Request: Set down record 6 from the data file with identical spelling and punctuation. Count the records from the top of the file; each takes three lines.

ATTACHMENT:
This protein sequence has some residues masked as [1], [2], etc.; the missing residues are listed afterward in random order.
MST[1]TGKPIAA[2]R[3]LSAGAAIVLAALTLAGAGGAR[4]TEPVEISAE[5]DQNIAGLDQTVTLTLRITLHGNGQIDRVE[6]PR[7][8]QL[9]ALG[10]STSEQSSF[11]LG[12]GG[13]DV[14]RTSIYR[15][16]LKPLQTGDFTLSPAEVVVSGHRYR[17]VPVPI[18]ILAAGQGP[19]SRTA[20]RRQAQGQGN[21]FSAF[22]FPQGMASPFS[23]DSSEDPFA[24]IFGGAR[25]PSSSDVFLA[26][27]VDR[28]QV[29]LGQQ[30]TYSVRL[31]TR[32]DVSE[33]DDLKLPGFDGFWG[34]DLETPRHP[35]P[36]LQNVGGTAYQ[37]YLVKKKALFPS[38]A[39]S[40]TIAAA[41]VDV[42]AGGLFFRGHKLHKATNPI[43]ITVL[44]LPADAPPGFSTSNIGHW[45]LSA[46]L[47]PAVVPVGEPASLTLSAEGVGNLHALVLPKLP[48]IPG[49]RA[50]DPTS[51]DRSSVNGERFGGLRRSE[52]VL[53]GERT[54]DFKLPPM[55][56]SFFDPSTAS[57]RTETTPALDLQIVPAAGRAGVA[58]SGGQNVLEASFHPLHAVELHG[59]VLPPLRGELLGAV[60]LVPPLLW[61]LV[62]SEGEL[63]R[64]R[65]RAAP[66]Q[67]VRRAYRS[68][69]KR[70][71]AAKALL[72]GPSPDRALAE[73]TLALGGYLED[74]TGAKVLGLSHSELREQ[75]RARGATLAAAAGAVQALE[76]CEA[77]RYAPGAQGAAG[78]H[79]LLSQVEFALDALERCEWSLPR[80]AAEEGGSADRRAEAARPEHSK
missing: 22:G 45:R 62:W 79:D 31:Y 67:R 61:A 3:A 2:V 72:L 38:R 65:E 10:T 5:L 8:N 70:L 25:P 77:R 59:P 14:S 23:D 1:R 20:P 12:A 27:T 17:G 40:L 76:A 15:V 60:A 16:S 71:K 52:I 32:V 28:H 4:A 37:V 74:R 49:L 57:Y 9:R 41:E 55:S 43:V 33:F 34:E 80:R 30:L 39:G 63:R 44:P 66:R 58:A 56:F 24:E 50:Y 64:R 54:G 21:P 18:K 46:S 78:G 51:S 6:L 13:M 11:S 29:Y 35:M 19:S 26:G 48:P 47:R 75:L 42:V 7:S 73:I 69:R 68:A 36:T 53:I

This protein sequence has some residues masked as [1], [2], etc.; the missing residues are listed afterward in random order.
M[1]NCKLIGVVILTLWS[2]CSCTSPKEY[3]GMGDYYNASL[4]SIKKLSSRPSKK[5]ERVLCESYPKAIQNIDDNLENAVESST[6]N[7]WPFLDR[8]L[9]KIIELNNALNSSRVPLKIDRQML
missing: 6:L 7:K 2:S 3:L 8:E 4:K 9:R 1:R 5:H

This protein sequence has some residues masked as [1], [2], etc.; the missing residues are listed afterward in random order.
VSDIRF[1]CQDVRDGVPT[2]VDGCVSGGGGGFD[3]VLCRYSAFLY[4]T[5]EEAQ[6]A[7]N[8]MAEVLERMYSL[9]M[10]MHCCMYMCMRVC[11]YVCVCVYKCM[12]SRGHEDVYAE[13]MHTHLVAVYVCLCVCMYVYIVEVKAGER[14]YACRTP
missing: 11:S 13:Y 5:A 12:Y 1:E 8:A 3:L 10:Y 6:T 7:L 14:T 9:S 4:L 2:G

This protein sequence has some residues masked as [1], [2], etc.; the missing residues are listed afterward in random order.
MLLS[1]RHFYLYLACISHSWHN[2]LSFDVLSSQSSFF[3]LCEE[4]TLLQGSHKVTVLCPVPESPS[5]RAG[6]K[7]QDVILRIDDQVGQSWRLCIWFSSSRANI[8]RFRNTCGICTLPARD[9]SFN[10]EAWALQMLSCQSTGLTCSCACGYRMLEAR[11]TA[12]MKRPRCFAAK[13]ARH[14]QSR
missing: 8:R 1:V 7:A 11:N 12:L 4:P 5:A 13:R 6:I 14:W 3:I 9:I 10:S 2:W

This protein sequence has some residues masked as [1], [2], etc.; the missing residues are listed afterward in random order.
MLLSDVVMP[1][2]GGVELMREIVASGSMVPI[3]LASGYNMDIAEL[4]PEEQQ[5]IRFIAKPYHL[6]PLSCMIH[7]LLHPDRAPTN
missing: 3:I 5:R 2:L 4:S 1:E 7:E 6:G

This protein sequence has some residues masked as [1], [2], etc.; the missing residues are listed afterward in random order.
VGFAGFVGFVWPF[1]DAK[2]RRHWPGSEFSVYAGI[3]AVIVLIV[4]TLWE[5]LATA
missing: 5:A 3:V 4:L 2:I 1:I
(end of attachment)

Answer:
This protein sequence has some residues masked as [1], [2], etc.; the missing residues are listed afterward in random order.
VGFAGFVGFVWPF[1]DAK[2]RRHWPGSEFSVYAGI[3]AVIVLIV[4]TLWE[5]LATA
missing: 5:A 3:V 4:L 2:I 1:I